Gimmick matches are some of the most fun to watch in wrestling. These five match types only made one appearance in the WWE, never to be used again.
The standard one-on-one match is the most common match type found in the squared circle. It is something even the non-wrestling fans would know about. No matter how many times you’ve seen the classic one-on-one match, they’re still exciting. There are so many combinations, spots, match finishes, and never before seen matchups that keep things fresh. There’s nothing wrong with a good old one-on-one matchup. However, wrestling stipulations can add that extra spice to a rivalry and are usually welcomed by the fans.
Rivalries between two wrestlers, more often than not, start with one or two standard one-on-one style matches. If their business isn’t settled after battling it out the traditional way, wrestling stipulations are introduced to see who can defeat the other once the rules have been bent.
Wrestling stipulations that are used once a year (sometimes twice) are matches like Hell in a Cell, Elimination Chamber, TLC, Money In The Bank Ladder Match, and The Royal Rumble, and all of these have their own pay-per-view event.
Then you have wrestling stipulations like Last Man Standing, No DQ, Ladder matches, Table matches, and Steel Cage matches that are played out more often than the match types mentioned above.
Instead of sticking to these go-to wrestling stipulations, WWE has had moments throughout the years where they have thought outside the box and presented a new match concept to the wrestlers and the audience. For every successful experimentation like Hell in a Cell, Royal Rumble, and Elimination Chamber, you get wrestling stipulations and match types that fail to succeed or thrive; the Punjabi Prison match, for example. Yet, despite The Punjabi Prison match being heavily scrutinized, it has still seen the light of day three times!
Find and enjoy below wrestling stipulations and match types that have only ever occurred once.
1. Six-Man Hell in a Cell
Hell in a Cell matches are chaotic. That’s a huge selling factor behind it. You put two stars inside that cell, and you’re going to see a war. Put six stars in there, you’re going to get a war that’s incredibly full on and hard to keep up with, but in an enjoyable way.
Kurt Angle, the WWE champion leading up to Armageddon 2000, had one of the hardest title defenses ahead of him. Mick Foley, the commissioner, had decided that Angle, a cheating heel looking to get the cheap way out rather than win with class and dignity, would defend his title inside the cell to stop any sort of interfering or shenanigans on his behalf against not just one but FIVE top superstars! Angle had been ruining number one contender matches in the build-up, and Foley dished out punishment in brutal fashion.
Out of all of the wrestling stipulations that could have been used, Vince McMahon was infuriated with Commissioner Foley’s choice. Having six of his top guys inside a cell was deemed too risky by McMahon. The six superstars who took place in this first and only six-man Hell in a Cell match were the champion Kurt Angle, Rikishi, The Undertaker, Stone Cold Steve Austin, The Rock, and Triple H. These six men would all go on to compete in the match as Commissioner Foley had originally planned, to Vince’s dismay.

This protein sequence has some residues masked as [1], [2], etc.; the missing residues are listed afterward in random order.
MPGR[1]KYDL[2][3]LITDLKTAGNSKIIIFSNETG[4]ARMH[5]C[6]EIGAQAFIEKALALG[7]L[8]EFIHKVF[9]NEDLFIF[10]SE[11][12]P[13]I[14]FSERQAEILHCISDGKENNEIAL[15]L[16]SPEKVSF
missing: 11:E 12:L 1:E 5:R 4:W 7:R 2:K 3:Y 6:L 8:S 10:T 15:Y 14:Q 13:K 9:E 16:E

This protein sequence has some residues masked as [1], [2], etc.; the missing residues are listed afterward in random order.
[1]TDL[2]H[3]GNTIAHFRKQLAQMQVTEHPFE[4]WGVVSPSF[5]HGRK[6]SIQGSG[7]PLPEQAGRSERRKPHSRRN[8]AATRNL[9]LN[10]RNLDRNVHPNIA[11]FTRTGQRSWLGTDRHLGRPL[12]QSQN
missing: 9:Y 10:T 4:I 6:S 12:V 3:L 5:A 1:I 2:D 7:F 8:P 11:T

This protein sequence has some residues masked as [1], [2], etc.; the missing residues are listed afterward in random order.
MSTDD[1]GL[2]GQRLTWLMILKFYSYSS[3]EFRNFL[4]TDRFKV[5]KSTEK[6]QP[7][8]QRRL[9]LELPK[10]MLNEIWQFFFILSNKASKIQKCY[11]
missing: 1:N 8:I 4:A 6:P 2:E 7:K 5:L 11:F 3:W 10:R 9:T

Kurt Angle, unable to cheat his way to victory in this match, successfully defended his championship by the skin of his teeth. The Rock was down and out after a Stone Cold Stunner, and Angle seized the opportunity by crawling over slowly to slip an arm over him for 1-2-3 as all of the competitors laid there exhausted.
One of the most memorable spots of the match was when Rikishi fell from the top of the cell with assistance from The Undertaker, down below to the back of a truck. The truck had been involved because Vince, in an attempt to stop the match, had ordered the truck to come out and pull the door off the cell, to which it did — however, this only made the match more of a mess from McMahon’s perspective. Now the wrestlers were battling outside and on top of the cell, ultimately leading to Rikishi plummeting down to the back of the truck.
Rikishi spoke about the scary fall with Kayfabe Commentaries.
"That match was crazy. I think that’s a fitting name for it, ‘Hell in a Cell.’ Yeah, six guys in there actually trying to beat the shit out of each other, throwing each other into trucks, cars, hitting you with steel cans, and so forth." Rikishi said about the match before moving onto the bump he took.
"Man, when they asked me to take that bump… This was Taker’s signature ‘I’ll make you famous’ move. What that means is he’s gonna make somebody famous by throwing ’em off the cage. I think the year before was Mick Foley.
"That year, I knew he was going to make somebody famous, but I damn sure didn’t know it was going to be me. When they came to me about taking that fall there, I actually didn’t even really think about it, man. But when they told me ‘backward,’ I think that’s where we had a problem, man. And then they were telling me how they wanted me to take the fall into a dump truck."